10 Fojnica battalion must be replaced within a period of
11 three hours. Was this order ever implemented?
12 A. The order which came from General Blaskic on
13 the replacement of the battalion commander was not
14 fulfilled within the time span ordered, and that is the
15 only time that General Blaskic was not able to balance
16 out the two and the two opposites. So you have the law
17 and you have the existing situation. But he acted
18 according to his authorisation, and what happened -- we
19 know what happened and what ensued.
20 Q. Blaskic issued an order for combat action of
21 the battalions, right?
22 A. Yes.
23 Q. Was this order ever carried out?
24 A. That order was never carried out, but the
25 tragedy lies in the fact that Fojnica, after two and a
1 half months, would fall into the hands of the BH army.
2 The BH army expelled the HVO soldiers, expelled
3 civilians, and there were houses that were burned, and
4 the greatest tragedy was that the friar was killed in
5 front of his monastery. That is the same one who put
6 his signature in support of Commander Tuka when he
7 decided not to carry out the General's orders.
8 Q. You said that this was the first time that
9 Blaskic was not balancing and that he resorted to his
10 legal right, and that he was dealing with something
11 that could be called mutiny. But what would have
12 happened if Blaskic had strictly applied the law, the
13 legal authorities that he had, that we read about today
14 and on several occasions during these proceedings?
15 What would have happened had he acted as harshly as he
16 did there in keeping with his legal authority?
17 A. Had General Blaskic acted that way, I know
18 the situation, I know the relationships, he would have
19 had a complete break-up of the entire system. He would
20 have had total disobedience had he not been balancing
21 between that which is his right and that which it was
22 truly possible to enforce.
23 Q. At the moment, when Vitez and Busovaca are
24 literally in flames and when it is a question of hours
25 or days when you would fall, what was the situation in
1 Travnik, Fojnica, Vares, Kakanj and Novi Travnik? What
2 was going on over there in these days in April 1993?
3 A. In those place that is you mentioned just now
4 during the war on the territory of Busovaca, Kiseljak
5 and Vitez, the BH army did not take combat action but
6 it maintained a cease-fire, and it maintained an
7 apparent peace.
8 Q. Why? Were they the proponent of peace and
9 were you the causes of a war or why?
10 A. No, that was not the reason. The army of
11 Bosnia and Herzegovina, in its general plan for taking
12 of the Lasva River Valley, had as its object to take
13 one place after one. They did not want an all-out
14 attack. They would take one place by one. The
15 municipality of Kiseljak, Vitez, Novi Travnik,
16 Busovaca, that is to say, the HVO was dominant as
17 compared to the army then. The objective was to
18 individually take these municipalities, and then those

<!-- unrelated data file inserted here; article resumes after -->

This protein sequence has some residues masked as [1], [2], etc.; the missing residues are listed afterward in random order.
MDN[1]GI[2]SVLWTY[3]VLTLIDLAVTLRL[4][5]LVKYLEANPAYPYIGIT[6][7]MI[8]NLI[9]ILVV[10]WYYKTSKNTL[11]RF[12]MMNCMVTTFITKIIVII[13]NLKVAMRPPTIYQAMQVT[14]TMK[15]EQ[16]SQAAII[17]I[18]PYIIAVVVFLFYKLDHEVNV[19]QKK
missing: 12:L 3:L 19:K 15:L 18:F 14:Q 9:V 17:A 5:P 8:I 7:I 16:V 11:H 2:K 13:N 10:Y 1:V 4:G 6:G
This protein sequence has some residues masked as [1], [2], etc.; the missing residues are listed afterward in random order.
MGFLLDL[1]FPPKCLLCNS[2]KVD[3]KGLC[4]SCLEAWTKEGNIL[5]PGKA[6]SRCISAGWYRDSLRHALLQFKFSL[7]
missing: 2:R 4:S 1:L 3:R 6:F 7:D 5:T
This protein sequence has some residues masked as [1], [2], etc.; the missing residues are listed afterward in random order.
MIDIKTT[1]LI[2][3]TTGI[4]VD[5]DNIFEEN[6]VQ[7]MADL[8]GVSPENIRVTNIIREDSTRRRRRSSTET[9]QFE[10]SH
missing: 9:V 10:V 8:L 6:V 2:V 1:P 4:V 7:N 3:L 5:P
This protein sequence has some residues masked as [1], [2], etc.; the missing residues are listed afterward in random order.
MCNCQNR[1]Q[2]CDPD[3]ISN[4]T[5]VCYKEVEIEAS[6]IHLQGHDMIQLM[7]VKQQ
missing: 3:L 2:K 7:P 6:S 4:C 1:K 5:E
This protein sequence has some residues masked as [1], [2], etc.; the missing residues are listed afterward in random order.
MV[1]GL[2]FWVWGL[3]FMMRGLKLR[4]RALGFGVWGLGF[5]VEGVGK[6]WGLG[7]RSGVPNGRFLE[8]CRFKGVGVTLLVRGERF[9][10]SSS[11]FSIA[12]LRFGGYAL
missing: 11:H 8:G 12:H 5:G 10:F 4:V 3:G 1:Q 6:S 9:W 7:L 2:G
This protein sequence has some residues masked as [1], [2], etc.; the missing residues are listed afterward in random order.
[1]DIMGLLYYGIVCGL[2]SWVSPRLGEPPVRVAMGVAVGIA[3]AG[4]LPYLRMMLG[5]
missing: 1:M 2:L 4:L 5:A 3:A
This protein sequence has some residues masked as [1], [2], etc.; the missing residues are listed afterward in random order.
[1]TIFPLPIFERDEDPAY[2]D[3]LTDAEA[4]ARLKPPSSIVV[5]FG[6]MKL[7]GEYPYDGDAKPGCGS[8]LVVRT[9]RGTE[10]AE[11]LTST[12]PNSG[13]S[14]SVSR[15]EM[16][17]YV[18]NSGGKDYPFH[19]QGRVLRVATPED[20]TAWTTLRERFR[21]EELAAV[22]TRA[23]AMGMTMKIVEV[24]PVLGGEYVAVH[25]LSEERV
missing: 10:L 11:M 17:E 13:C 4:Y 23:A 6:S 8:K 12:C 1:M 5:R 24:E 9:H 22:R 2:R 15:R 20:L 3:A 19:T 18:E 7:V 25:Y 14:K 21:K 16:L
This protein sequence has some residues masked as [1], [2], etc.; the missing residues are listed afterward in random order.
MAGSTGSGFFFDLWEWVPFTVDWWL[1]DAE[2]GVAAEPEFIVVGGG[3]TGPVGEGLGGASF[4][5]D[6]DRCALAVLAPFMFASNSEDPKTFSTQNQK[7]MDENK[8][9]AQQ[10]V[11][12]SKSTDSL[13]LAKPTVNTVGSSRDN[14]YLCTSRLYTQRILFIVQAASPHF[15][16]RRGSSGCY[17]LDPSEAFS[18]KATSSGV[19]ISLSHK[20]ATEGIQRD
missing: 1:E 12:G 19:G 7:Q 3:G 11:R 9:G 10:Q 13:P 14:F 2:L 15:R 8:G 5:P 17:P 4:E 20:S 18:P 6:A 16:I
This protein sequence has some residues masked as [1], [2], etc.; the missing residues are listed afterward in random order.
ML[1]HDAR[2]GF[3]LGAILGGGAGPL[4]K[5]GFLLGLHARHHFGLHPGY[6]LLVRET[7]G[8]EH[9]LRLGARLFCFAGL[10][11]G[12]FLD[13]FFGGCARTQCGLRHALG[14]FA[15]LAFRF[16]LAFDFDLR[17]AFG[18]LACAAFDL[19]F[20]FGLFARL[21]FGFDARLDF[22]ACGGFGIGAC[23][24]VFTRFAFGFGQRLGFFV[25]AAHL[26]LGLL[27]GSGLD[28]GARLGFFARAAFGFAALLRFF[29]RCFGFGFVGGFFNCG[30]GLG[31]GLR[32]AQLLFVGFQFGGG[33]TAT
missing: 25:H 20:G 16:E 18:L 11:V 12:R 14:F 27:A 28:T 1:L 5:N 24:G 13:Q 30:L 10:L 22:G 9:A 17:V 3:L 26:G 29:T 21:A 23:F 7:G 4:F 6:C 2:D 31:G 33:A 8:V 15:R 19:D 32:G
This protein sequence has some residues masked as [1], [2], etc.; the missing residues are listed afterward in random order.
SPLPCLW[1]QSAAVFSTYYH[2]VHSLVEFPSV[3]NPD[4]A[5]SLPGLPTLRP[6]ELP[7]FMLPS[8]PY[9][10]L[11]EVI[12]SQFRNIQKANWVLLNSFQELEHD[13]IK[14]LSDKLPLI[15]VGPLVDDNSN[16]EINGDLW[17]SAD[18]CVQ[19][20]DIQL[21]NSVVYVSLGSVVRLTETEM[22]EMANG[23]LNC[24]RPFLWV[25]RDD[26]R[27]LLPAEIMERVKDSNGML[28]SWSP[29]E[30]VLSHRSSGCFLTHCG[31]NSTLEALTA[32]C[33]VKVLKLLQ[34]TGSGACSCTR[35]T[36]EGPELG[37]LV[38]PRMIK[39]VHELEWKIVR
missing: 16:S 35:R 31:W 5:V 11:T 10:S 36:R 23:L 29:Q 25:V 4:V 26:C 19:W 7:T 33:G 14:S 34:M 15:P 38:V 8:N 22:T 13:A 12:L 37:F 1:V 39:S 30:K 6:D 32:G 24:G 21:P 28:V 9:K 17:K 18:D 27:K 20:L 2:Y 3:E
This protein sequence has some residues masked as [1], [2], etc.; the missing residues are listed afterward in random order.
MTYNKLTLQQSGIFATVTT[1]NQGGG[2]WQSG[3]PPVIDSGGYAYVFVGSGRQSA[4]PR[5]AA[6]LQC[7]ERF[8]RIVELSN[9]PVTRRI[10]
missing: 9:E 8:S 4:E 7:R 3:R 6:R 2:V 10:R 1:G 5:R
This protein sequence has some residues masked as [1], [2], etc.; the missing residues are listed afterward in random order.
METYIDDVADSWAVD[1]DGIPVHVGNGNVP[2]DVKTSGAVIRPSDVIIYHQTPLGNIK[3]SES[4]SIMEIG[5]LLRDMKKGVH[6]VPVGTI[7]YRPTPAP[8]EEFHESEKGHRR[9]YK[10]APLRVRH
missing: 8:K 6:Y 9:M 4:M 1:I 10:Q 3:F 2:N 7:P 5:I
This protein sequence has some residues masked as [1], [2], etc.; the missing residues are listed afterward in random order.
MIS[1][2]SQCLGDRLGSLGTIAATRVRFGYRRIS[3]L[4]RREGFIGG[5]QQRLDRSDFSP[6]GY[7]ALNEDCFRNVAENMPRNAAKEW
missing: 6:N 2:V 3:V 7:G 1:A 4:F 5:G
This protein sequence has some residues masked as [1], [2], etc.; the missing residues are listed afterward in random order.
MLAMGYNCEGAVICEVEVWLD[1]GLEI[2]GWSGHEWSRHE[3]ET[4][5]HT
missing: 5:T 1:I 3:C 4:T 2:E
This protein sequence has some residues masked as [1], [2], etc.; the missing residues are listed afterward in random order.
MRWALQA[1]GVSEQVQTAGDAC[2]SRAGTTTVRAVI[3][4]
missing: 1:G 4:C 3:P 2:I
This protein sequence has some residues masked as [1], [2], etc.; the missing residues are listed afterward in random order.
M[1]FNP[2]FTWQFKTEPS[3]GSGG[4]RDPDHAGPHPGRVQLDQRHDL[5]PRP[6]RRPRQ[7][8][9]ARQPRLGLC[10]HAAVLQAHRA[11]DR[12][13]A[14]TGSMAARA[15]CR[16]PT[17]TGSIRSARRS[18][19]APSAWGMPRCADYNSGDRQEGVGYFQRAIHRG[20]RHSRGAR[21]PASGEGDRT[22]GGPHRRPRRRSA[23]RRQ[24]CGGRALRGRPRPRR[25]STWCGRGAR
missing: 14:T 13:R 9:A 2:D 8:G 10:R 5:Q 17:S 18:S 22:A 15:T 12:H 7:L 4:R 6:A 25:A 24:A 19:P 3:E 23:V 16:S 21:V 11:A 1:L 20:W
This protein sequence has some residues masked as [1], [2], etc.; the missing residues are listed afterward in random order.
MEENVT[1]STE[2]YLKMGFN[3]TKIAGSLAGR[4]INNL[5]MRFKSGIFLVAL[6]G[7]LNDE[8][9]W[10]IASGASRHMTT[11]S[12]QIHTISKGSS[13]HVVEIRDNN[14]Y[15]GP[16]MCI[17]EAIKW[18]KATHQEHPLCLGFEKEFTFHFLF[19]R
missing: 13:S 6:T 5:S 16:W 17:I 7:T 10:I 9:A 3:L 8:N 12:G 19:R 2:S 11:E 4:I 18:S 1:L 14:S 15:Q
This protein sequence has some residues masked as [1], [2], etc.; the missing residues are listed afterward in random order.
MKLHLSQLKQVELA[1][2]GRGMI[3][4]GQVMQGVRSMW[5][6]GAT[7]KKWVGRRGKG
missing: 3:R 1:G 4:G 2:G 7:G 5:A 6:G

19 municipalities where the BH army was dominant would
20 practically fall under their control by themselves.
21 Q. Tell the Court, you say that in Travnik,
22 Fojnica, Vares and Kakanj, in April 1993, during the
23 April war between the HVO and the BH army there was
24 peace. Tell me, what happened to that area? What
25 ultimately happened to the HVO, and what happened to
1 the civilians, and the property and houses of
2 civilians, Croat civilians?
3 A. From the month of April, after the conflict
4 in Vitez and Busovaca, within two and half or three
5 months both Travnik and part of New Travnik, and Vares,
6 and Kakanj and Fojnica fully came under BH army
7 control. The BH army attacked HVO units that were in
8 this territory. The civilian population fled, fled,
9 and there were the same consequences as were after the
10 January conflict and the April conflict. So there were
11 burned out -- burnt houses, there was destruction of
12 sacral buildings and everything else that the war in
13 Bosnia-Herzegovina brought along.
14 Q. When you said that houses and sacral objects
15 were burned down, are you referring to Croatian houses
16 and churches?
17 A. Yes, I'm referring to that. As far as I can
18 remember, I saw somewhere a document which was an
19 analysis -- or, rather, statistics after the war
20 between the BH army and the HVO on the number of burned
21 houses, the number of destroyed religious buildings of
22 Croat Catholics and Muslim Bosniaks. I think that
23 there are such statistics somewhere, and one can see
24 the proportions of the war and the differences involved
25 between the HVO and the BH army.
1 Q. Do you perhaps remember, if you don't, you
2 don't, what the ratio was? How many houses were
3 destroyed -- I mean, of the Croats and of the Muslims?
4 A. I could not remember the exact number. I saw
5 this document somewhere as an analysis, as a
6 statistical report, and it would really be very
7 inaccurate on my part to engage in guesswork.
8 Q. Thank you. Let us also telegraphically refer
9 to the causes of the consequence -- of the conflict.
10 You said that during your direct-examination that,